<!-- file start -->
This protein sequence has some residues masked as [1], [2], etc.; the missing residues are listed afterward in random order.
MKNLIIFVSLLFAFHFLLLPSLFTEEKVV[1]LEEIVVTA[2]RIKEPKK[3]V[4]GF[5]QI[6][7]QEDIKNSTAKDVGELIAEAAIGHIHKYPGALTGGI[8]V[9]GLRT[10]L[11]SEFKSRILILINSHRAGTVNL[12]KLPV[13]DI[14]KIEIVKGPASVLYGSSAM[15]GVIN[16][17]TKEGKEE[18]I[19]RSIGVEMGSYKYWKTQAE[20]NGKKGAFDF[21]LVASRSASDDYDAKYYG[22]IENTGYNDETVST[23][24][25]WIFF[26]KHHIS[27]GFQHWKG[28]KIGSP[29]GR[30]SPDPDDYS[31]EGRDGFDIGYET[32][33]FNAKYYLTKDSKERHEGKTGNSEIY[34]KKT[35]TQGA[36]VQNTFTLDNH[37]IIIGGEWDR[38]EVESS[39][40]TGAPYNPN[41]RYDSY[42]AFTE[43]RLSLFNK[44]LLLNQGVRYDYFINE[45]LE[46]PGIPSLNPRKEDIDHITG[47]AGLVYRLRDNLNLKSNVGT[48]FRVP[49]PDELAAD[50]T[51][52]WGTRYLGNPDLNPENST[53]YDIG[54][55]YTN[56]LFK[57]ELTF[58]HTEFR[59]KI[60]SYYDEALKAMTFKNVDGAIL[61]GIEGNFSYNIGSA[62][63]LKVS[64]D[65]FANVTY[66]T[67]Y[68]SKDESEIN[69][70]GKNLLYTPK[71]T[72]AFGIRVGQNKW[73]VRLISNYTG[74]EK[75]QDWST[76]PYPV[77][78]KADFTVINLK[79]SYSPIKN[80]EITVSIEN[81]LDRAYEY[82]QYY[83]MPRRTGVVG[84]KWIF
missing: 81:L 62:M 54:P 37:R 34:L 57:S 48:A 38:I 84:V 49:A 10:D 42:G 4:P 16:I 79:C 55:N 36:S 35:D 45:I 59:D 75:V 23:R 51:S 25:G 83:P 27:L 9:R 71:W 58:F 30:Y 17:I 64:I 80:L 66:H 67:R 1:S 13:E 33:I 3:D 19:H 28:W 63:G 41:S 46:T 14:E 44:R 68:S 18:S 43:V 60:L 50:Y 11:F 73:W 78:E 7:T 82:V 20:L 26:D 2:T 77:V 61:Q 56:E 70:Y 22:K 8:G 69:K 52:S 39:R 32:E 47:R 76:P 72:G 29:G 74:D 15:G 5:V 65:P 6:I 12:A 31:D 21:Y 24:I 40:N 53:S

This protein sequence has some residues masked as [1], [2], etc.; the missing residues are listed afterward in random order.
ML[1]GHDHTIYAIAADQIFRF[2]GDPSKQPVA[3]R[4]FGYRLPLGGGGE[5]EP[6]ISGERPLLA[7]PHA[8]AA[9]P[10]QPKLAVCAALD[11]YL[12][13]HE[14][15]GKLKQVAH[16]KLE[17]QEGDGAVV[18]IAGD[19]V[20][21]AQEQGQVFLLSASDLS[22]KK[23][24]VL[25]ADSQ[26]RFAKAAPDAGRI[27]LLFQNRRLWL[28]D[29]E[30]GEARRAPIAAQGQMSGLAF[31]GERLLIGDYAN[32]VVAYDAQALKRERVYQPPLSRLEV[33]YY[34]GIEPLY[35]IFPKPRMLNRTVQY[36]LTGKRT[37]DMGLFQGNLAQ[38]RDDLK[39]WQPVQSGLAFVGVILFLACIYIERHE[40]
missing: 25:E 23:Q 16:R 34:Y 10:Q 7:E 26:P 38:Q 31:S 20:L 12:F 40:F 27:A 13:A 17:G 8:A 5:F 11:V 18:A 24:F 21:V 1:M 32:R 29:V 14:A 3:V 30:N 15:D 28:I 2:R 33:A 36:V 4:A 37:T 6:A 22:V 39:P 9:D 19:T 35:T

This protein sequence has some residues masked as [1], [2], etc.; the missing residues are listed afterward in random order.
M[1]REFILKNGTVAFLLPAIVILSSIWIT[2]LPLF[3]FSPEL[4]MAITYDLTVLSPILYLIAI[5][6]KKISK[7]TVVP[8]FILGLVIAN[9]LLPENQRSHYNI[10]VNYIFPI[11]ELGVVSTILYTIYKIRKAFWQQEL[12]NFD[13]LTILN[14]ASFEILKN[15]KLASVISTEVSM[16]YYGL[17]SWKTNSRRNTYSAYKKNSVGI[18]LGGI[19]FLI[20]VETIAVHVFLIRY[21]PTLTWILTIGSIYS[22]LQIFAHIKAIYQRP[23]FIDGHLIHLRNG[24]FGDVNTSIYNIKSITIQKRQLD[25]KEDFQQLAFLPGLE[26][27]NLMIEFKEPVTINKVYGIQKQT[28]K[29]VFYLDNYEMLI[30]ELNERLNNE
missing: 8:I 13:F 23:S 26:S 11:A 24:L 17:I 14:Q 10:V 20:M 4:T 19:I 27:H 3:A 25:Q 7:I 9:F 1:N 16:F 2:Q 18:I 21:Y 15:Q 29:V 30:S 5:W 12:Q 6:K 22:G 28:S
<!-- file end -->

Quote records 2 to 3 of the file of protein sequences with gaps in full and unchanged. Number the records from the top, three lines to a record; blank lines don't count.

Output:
This protein sequence has some residues masked as [1], [2], etc.; the missing residues are listed afterward in random order.
ML[1]GHDHTIYAIAADQIFRF[2]GDPSKQPVA[3]R[4]FGYRLPLGGGGE[5]EP[6]ISGERPLLA[7]PHA[8]AA[9]P[10]QPKLAVCAALD[11]YL[12][13]HE[14][15]GKLKQVAH[16]KLE[17]QEGDGAVV[18]IAGD[19]V[20][21]AQEQGQVFLLSASDLS[22]KK[23][24]VL[25]ADSQ[26]RFAKAAPDAGRI[27]LLFQNRRLWL[28]D[29]E[30]GEARRAPIAAQGQMSGLAF[31]GERLLIGDYAN[32]VVAYDAQALKRERVYQPPLSRLEV[33]YY[34]GIEPLY[35]IFPKPRMLNRTVQY[36]LTGKRT[37]DMGLFQGNLAQ[38]RDDLK[39]WQPVQSGLAFVGVILFLACIYIERHE[40]
missing: 25:E 23:Q 16:R 34:Y 10:Q 7:E 26:P 38:Q 31:S 20:L 12:F 40:F 27:A 13:A 17:G 8:A 5:F 11:V 18:A 24:F 21:V 1:M 32:R 29:V 14:A 3:V 30:N 15:D 28:I 2:R 33:A 36:V 4:A 37:T 6:A 22:V 39:P 9:D 19:T 35:T

This protein sequence has some residues masked as [1], [2], etc.; the missing residues are listed afterward in random order.
M[1]REFILKNGTVAFLLPAIVILSSIWIT[2]LPLF[3]FSPEL[4]MAITYDLTVLSPILYLIAI[5][6]KKISK[7]TVVP[8]FILGLVIAN[9]LLPENQRSHYNI[10]VNYIFPI[11]ELGVVSTILYTIYKIRKAFWQQEL[12]NFD[13]LTILN[14]ASFEILKN[15]KLASVISTEVSM[16]YYGL[17]SWKTNSRRNTYSAYKKNSVGI[18]LGGI[19]FLI[20]VETIAVHVFLIRY[21]PTLTWILTIGSIYS[22]LQIFAHIKAIYQRP[23]FIDGHLIHLRNG[24]FGDVNTSIYNIKSITIQKRQLD[25]KEDFQQLAFLPGLE[26][27]NLMIEFKEPVTINKVYGIQKQT[28]K[29]VFYLDNYEMLI[30]ELNERLNNE
missing: 8:I 13:F 23:S 26:S 11:A 24:L 17:I 14:Q 10:V 20:M 4:T 19:I 27:H 3:A 25:Q 7:I 9:F 1:N 16:F 2:Q 18:I 21:Y 15:Q 29:V 30:S 5:W 12:Q 6:K 22:G 28:S